Thanks to Trumpism, there's plenty of interest in the U.S. Constitution. Now that part of the House of Trump collapsed last Friday, more legal experts will be poring over that document to determine if the president can be impeached.
So, it's no surprise that on Abovethelaw.com, lawyer-journalist Kathryn Rubino brings up the subject of who inspired the founding fathers as they put together the U.S. Constitution. Part of that intellectual muscle, Rubino reports, came from French thought leader Montesquieu. He had published the book "The Spirit of the Law."
That was the kind of tidbit we studied in history of ideas seminars in graduate school. Yes, when the economy was still growing like gangbusters, we Baby Boomers assumed we could take time out from starting a career to learn about how streams of thinking intersected in the 18th century. We actually read the texts by Montesquieu and more.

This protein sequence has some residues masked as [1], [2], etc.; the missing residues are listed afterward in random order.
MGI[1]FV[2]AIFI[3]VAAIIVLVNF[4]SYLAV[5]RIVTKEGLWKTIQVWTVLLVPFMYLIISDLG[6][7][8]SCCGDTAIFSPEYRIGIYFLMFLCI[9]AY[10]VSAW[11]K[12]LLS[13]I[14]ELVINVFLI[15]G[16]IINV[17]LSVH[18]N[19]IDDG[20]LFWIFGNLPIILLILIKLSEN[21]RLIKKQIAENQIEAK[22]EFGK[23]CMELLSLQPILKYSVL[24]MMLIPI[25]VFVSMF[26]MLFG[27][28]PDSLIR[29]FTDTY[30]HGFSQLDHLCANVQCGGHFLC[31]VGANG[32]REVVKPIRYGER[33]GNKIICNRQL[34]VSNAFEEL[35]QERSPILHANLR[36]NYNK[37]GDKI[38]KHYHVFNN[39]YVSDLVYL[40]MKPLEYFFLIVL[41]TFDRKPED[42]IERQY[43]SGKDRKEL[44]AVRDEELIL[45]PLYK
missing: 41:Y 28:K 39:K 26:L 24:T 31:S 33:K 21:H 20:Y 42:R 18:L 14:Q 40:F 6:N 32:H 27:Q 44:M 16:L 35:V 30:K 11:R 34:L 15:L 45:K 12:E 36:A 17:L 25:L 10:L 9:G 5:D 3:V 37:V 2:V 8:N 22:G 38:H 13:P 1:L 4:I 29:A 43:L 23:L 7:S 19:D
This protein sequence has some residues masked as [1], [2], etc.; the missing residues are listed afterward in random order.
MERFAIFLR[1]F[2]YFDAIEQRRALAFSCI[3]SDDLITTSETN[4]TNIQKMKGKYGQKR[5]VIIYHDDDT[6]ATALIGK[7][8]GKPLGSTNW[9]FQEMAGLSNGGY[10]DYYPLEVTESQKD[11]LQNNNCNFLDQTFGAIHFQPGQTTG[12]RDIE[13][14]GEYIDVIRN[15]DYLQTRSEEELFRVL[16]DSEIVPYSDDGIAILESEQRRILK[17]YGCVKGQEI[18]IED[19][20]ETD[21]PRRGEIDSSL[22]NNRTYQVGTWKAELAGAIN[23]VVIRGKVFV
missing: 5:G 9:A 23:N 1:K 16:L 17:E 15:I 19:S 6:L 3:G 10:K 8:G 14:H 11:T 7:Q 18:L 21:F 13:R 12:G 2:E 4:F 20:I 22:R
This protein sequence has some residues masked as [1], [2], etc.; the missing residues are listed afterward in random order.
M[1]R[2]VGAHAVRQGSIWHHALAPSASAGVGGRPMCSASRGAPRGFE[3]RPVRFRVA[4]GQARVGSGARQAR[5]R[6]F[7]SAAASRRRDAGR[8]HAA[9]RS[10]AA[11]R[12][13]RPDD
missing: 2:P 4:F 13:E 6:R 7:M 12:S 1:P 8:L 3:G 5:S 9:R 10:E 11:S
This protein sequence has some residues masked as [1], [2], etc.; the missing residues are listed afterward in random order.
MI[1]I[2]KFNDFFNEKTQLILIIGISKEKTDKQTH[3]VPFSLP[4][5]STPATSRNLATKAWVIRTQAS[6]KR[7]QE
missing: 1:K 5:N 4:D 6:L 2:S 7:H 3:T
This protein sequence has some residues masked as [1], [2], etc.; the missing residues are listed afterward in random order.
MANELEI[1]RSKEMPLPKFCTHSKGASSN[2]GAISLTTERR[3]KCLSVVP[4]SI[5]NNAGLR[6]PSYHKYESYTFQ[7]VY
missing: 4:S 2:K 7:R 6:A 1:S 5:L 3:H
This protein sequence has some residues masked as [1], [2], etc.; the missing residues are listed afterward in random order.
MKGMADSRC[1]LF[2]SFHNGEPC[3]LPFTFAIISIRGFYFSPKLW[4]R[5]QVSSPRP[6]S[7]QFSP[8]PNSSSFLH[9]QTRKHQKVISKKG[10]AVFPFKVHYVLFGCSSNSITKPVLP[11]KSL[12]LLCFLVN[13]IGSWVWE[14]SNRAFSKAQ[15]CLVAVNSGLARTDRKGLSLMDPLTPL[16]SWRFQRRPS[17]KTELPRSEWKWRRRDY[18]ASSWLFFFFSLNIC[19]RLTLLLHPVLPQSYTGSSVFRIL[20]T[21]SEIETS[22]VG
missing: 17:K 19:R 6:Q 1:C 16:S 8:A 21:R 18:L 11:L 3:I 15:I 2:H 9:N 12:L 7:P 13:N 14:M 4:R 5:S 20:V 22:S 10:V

That erudition made us feel special. The bubble bursts when the MBA students we considered so crass got jobs and we doctoral scholars in the humanities did not. It took us anywhere from 3 to 5 years to land non-academic jobs which paid a living wage. In earnings, most of us never caught up to our peers who hadn't traveled the road of academic excellence.
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